The Boy | Teen Ink

The Boy

April 1, 2016
By Kati312 SILVER, Parede, Other
Kati312 SILVER, Parede, Other
8 articles 0 photos 19 comments

The man that took my life was no older than ten years old.
The boy that pointed his rifle towards my throat and pulled on the trigger under the heat of the melting sun, had soft cheeks that had never seen a razor. But as I gulped to fight for my last breaths and looked into the eyes of my murderer, I saw those of a man older than I, a man that had seen far too much.

Lying there, behind the sparse blades of dying grass, I watched him wake to a yellow inferno. Any hints of darkness had ebbed away, and with it, all softness was lost. He had been left only with day and a heart that beat to the rhythm of booming gunshots. I knew that if I didn’t leave, soon he would steal the breaths from my body, and make the blood pour out from my veins. So I stayed, and I watched. Maybe, he would steal the pain, and maybe, he could replace the silence.

The sun was still blazing over our scorched skin as it begun to sink into the distant trees. Something so beautiful, yet so dreadful. It was almost ironic how this being was so potent, yet had the ability to touch, to burn, to scar. The nearer you drew yourself to it’s beauty, the more of a threat it became.  It had left his lips dry and cracked, like the land we lay on and each swallow with the sensation of glass running through his throat.
The only moisture in his body was in his watery eyes that blurred his sight in the singeing heat, creating visions of imaginary mirages.

I watch, as his mind trudges through layers of consciousness. In his sleeplessness he is drunk on the silence of his own thoughts. For days it has seeped into his pores, dowsing his mind in its thick toxicity. The use of his thoughts died out long ago, and left those fatigued neurons to die, along with his will to live.
He opened his aging eyes and tensed his body as he braced himself for the loud booming noise he had been hearing for what felt like forever, but all was quiet. Instead, all he heard was his own slow breaths, and from behind that pile of weeds, mine as well. Startled branches cracked under the feet of walking corpses in uniform surrounding us, the loud cries of women in villages far away, protective wolves over their cubs, crackling gunshot, flies buzzing around the dried blood caked onto his face. But in that second it was just me and the boy, and we were silenced by the moment. The silence was a poison, gnawing at our insides. It hung in the air like a suspended moment before falling glass shatters on the ground. It was like a gaping void that searched to be filled, with anything. It it’s nothingness, a cruel underscore of the lifelessness of our cold sore bodies.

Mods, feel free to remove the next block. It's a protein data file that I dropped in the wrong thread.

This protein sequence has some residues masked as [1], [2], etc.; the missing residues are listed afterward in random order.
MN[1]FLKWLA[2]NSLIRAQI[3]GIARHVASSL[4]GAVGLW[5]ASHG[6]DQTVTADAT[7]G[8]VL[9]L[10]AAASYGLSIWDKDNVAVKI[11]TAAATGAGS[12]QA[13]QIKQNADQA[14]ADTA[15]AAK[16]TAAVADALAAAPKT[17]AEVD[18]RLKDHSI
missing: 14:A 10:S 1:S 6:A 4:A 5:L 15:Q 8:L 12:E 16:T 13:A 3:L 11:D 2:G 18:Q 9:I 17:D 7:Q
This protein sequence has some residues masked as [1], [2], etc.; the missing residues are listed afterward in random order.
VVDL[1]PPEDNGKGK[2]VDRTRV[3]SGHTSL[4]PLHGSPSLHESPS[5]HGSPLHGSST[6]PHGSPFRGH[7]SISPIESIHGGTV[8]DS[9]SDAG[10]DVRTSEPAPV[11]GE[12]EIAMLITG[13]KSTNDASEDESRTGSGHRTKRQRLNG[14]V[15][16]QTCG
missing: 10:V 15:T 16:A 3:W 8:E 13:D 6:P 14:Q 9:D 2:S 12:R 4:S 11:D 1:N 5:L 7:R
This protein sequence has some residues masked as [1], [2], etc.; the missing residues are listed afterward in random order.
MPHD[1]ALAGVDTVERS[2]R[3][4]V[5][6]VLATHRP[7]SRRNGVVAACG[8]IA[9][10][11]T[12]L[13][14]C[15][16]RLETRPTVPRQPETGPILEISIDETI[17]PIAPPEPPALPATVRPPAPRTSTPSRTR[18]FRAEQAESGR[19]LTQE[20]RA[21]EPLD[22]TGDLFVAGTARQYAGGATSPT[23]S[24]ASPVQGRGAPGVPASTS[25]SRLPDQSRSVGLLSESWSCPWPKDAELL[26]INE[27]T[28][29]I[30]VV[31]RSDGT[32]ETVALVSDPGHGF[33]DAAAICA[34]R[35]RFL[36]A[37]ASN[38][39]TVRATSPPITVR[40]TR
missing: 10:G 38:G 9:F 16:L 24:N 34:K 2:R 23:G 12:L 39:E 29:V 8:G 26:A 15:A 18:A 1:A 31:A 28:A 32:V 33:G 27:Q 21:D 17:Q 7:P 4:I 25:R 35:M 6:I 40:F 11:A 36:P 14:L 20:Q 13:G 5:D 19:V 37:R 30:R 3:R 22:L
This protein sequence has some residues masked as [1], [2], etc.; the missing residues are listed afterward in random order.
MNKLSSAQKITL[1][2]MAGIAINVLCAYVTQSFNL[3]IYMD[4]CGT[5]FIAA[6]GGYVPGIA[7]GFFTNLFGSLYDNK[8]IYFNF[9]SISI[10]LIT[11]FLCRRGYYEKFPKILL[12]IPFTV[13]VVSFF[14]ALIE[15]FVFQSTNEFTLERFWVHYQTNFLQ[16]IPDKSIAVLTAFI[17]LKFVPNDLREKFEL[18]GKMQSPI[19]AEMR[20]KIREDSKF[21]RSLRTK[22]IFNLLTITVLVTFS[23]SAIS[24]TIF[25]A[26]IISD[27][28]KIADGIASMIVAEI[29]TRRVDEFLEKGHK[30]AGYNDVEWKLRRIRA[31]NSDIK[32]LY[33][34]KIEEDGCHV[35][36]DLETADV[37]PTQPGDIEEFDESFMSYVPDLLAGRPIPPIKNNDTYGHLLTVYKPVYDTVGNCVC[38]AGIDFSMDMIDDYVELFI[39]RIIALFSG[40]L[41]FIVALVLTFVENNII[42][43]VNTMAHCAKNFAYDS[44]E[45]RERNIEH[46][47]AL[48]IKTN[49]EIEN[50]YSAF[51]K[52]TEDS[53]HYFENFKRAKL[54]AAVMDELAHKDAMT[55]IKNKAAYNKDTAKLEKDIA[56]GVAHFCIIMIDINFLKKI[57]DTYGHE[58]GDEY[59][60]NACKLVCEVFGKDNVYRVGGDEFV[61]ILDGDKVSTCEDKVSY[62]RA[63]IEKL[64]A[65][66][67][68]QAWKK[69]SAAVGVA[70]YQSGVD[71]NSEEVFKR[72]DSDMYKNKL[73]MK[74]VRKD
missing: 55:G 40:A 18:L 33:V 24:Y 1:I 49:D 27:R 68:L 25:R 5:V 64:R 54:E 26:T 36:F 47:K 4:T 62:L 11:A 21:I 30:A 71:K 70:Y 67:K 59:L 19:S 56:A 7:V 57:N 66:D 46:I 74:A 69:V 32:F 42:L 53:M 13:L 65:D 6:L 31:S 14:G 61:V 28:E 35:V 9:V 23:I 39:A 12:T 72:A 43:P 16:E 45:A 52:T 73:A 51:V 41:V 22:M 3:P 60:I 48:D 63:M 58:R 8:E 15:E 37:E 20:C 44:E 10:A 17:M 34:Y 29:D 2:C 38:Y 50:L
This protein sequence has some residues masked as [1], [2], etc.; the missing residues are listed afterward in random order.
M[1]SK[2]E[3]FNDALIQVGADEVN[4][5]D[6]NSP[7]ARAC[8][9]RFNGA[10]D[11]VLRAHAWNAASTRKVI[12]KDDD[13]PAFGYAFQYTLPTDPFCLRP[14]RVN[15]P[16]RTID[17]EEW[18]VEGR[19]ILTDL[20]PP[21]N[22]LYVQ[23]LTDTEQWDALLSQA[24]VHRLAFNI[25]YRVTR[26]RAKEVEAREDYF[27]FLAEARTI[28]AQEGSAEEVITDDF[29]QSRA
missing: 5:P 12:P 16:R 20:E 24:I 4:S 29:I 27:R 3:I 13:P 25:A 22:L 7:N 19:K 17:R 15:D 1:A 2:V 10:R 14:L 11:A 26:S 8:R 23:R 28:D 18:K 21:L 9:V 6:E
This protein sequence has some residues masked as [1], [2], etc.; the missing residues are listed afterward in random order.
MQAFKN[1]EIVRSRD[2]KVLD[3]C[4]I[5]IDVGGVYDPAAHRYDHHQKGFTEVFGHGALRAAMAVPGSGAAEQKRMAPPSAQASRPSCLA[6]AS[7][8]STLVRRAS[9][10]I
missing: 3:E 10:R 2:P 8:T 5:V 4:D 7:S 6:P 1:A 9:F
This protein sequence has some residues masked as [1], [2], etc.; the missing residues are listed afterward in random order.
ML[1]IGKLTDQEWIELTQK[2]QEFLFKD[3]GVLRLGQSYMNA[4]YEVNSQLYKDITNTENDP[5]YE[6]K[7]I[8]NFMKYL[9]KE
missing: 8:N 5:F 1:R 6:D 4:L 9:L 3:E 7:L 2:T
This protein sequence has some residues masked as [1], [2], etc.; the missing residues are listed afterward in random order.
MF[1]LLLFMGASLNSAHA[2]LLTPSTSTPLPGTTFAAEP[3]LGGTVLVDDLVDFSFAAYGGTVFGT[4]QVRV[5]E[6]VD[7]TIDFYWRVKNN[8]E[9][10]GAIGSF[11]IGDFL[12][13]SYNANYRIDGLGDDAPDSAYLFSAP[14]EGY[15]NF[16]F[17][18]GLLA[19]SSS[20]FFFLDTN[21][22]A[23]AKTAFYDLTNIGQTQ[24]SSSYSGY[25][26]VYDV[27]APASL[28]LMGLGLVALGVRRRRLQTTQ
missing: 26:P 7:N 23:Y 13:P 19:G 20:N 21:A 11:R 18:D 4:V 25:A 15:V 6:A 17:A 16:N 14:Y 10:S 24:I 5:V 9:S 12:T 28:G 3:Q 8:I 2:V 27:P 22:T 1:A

All I could see was his face, but I knew what the rest of him was. It was skin and bones, fed by a diet of starvation. A large shirt hung almost too his knees, torn and painted by splatters of crimson. Trousers cinched tight by a belt made of thin frayed string. Feet blistered and barefoot, his toes calloused as if they had been walking on hot coal. A gun hung loosely over his thin shoulders.
With each fraction of breath, he becomes more alert, as do I. I know what is to come. He hears them coming closer. The gunshot becomes a pounding in his ears. Men and women screaming, a blur of the green of their uniforms and their red blood in the distance. And suddenly, he looks at me, and seemingly becomes closer, his thinking clears, remembering why he is here. The scars on his scalp are a sickening halo. He wipes his brow, the salty stench of his own sweat pouring down his face. With hands rough and cut, a pain rushes through his body. He remembers. Picking himself up, feels the hot metal of his gun. He puts his finger on the trigger, blinks a few times into the sun, and turning falls on to one knee towards me. I can feel the darkness coming over me, an end to the pain. With one last breath, as I stare into the face of my savior, the face of my merciless executioner, it suddenly all becomes quiet. The darkness that was shrouding the face of the deep holds far more than just the absence of light. Thick and heavy, interlaced with a stench of abandonment and broken by the screaming silence of sorrow, as my life dissolves into ashes, it is just me and the boy.

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